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by fortis

She breathes, a city set ablaze,
like she’s Chicago, ‘71,
a flame is licking through her lungs;
she hacks her heart up in a haze.
Her brow is burning up my hand.
Her mouth is like a droughted river's.
Despite this heat, I watch her shiver
and feel a chill from where I stand.
The room is draped in smells of sick--
I see them, heavy, hanging there.
She pleads for Pastor Baudelaire
in downtown Old Saint Patrick's.
I check my watch, but now is not the time.

But no, she’s like a muddy sea.
Her deathbed’s bloated, stinking, wet.
Her skin’s a swamp of dripping sweat,
like how Chicago used to be.
She takes another phlegmy breath
and lets it out, a drippy rasp.
It seems she’s in an evil grasp.
Her lungs are filled with liquid death.
I check my watch, but now is not the time.

Though bub’ling, boiling, wracked with chill,
and though she’s lost to current thought,
she writes a sonnet on the clock.
She’s writhing, yet she lies so still.
Still writhing, and she’s writhing still.
And when the time at last will come,
this stolid watcher won’t succumb.
I won’t allow my eyes to fill
with burning water fit to kill,
that turned her face this shade of mauve,
that turned all things Ce n'est pas grave,
that drowned her from inside for nil.
I check my watch,
I check my watch.

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785 Reviews

Points: 25876
Reviews: 785

Sat Feb 17, 2018 6:43 am
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Morrigan wrote a review...


You know how much I hate rhyme schemes, but this is so good it's like cream cheese on banana bread. Your meter is what makes it. In the first stanza, I didn't even realize there was a rhyme scheme until river/shiver. That's good. That means that it doesn't stick out like a sore thumb. It aids the poem. I feel like that's rare these days.

How do you do it? Dang, son.

My dude, I love how you say '71. This gives us a setting because you're referring of course to the Great Chicago Fire of 1871, which means this is way before 1971 because otherwise '71 would refer to 1971. Bless your subtle setting hints.

There's only a few things that I'd consider changing about this piece.

she hacks her heart up in a haze.
Her brow is burning up my hand.
Her mouth is like a droughted river's.

While the rhythm is still good here, I don't feel like the full stops at the end of each line are working too well. It's a little jarring where I feel there should be continuing momentum. While it's not strict repetition, there is some here in the way the sentences are structured, and I think it just is a little too much in this section. I suggest changing the structure or punctuation here to give this bit a little more breathing room.

It seems she’s in an evil grasp.

This is the only line that felt forced at all. It's really not that bad, but because the rest of the poem is so well done, it sticks out to me. Such a direct rhyme between rasp and grasp doesn't feel right here. I would change it to something with more of a slant rhyme. Past or passed might be a good one. Not sure what you would say with those, but you get the idea.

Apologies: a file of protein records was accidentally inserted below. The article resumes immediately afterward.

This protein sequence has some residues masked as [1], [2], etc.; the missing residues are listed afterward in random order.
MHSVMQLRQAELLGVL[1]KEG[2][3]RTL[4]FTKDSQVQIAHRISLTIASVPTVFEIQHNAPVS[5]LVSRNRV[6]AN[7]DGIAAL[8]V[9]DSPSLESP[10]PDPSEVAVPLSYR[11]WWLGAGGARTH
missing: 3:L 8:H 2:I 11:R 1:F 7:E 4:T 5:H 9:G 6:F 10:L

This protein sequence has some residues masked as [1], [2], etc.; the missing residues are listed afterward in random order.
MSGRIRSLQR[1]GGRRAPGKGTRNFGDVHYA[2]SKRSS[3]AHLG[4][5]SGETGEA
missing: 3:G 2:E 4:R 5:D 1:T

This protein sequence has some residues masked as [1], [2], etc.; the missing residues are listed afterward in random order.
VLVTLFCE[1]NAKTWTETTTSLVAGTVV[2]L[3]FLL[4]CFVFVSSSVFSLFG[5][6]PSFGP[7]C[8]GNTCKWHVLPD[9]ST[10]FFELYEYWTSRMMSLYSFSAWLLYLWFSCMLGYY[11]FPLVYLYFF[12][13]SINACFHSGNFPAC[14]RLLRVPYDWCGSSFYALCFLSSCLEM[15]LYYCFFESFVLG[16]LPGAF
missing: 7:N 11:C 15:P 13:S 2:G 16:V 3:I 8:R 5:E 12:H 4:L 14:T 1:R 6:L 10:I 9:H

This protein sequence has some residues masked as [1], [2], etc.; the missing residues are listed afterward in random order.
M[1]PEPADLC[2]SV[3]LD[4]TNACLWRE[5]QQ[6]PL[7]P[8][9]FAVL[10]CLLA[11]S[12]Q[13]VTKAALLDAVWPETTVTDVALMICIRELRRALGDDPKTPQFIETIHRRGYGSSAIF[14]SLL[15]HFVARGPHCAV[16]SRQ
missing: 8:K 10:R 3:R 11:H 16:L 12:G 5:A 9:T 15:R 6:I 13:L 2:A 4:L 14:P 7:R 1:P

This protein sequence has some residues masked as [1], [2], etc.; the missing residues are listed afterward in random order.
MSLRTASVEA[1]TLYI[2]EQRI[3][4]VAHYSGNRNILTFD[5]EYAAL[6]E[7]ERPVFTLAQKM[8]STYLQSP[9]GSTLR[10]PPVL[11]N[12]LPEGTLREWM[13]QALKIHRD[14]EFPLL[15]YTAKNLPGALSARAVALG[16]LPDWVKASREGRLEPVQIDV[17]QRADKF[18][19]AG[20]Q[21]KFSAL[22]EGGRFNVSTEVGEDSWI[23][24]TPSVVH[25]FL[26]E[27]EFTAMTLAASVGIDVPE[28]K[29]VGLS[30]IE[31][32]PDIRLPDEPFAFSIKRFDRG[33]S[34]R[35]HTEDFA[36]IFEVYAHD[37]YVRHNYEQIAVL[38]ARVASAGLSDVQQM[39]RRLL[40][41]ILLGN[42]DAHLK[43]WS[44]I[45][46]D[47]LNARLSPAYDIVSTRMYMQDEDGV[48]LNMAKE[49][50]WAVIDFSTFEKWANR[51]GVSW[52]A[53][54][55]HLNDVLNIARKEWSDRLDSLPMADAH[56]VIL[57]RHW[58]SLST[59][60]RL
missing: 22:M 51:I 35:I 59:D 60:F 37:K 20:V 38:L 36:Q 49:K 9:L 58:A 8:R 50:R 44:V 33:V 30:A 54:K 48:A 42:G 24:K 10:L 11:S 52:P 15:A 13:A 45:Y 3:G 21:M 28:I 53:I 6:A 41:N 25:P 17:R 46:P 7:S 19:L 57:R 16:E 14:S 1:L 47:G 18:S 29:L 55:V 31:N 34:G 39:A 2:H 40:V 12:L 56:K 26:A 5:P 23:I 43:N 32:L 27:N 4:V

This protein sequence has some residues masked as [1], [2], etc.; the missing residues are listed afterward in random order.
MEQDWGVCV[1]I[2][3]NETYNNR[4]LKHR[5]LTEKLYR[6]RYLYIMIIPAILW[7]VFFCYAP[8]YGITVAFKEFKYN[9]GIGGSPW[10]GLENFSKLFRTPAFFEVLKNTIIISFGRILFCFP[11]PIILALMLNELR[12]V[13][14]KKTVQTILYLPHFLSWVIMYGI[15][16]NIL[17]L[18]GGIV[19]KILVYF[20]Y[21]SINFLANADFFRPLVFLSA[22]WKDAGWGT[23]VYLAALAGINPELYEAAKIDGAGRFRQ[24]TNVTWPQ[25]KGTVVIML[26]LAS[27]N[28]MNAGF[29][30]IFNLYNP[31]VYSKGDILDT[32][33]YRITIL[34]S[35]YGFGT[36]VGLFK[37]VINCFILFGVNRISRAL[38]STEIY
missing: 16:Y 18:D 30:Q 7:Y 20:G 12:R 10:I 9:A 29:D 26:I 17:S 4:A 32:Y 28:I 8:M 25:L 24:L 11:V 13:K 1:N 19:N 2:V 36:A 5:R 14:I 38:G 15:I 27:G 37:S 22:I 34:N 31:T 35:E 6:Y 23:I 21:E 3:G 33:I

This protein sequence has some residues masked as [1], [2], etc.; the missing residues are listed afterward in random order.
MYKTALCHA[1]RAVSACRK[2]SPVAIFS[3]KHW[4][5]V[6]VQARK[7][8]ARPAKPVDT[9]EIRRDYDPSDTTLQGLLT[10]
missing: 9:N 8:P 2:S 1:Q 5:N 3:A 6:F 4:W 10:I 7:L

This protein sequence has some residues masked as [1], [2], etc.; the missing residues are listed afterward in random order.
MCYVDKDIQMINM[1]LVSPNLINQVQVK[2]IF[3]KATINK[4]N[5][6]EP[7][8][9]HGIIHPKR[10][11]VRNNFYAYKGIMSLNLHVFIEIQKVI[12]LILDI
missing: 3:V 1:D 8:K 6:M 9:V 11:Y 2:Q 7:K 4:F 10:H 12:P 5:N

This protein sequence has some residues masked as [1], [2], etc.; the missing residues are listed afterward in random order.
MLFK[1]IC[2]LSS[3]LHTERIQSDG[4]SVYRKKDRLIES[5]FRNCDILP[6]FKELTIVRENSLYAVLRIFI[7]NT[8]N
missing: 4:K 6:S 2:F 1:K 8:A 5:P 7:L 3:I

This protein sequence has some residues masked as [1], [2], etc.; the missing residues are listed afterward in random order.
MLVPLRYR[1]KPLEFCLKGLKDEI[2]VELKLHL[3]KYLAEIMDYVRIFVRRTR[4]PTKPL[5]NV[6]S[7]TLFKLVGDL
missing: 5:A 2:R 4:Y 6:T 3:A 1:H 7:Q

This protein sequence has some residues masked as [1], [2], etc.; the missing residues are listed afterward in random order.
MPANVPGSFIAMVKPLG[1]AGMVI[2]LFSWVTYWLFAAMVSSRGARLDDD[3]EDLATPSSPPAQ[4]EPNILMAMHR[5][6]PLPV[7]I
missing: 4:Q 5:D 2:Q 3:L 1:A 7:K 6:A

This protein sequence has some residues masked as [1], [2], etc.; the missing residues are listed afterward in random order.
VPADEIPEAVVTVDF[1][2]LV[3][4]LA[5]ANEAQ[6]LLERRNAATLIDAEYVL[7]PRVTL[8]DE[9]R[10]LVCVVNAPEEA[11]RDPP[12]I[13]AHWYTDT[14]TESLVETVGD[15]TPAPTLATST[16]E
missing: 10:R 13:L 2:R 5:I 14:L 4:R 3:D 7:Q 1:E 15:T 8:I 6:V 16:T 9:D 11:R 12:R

and lets it out, a drippy rasp.
It seems she’s in an evil grasp.
Her lungs are filled with liquid death.
I check my watch, but now is not the time.

You do the full stop thing again in this section. I'm starting to think it was a stylistic choice. I get it, but I still think it should flow into each other a little more smoothly. I think it would shift the tone of the poem from something strictly angry to something a little more tender. Because I feel like the narrator is kind of removed from the subject of the poem until the end where the narrator pledges that they will not cry. A more legato style earlier in the poem might make the emotions of the narrator clearer.

This was kind of a short review, but I hope that my critique helps. I'm going to disappear again now. Bye, fort! It was nice to read your stuff again! I really like what you're doing here!

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Points: 35
Reviews: 4

Wed Feb 14, 2018 6:06 am
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Rachel32 wrote a review...

This is an interesting work. The imagery you use is very vivid, making it easy for the readers to insert themselves into the scene. The emotions are conveyed well, too. The kind of... not splintered language, but wandering language, I guess, that jumps from thought to thought makes it rather clear that the narrator is in a certain mood. I am personally not good at naming emotions when I see them, but I think here it’s kind of a mixture of panic, exhaustion, worry, and maybe even a little bit of failure/guilt. Helplessness, maybe, is the term I’m looking for? I don’t know, whatever the proper name is, you’ve done an incredible job of conveying it. The repeating line about the watch seems to indicate that it’s only a matter of time before the sick loved one (I assume loved one) passes. Now, normally, that would be a cause for sorrow, but the rest of the poem clearly indicates that the person is suffering, and it all ties together to seem like the narrator wants the person to live, but also wants their suffering to cease.
I mainly went over all of that because, at least for me as a writer, sometimes what you want to get across, doesn’t end up getting across, and the best way to fix that is to find out if the readers picked up on it.
I didn’t notice any grammar or spelling mistakes, so you’re probably good on that front. Good luck with the writing process! (Because no matter where you are in it, luck is always nice!)

If you have built castles in the air, your work need not be lost; that is where they should be. Now put the foundations under them.
— Henry David Thoreau, "Walden"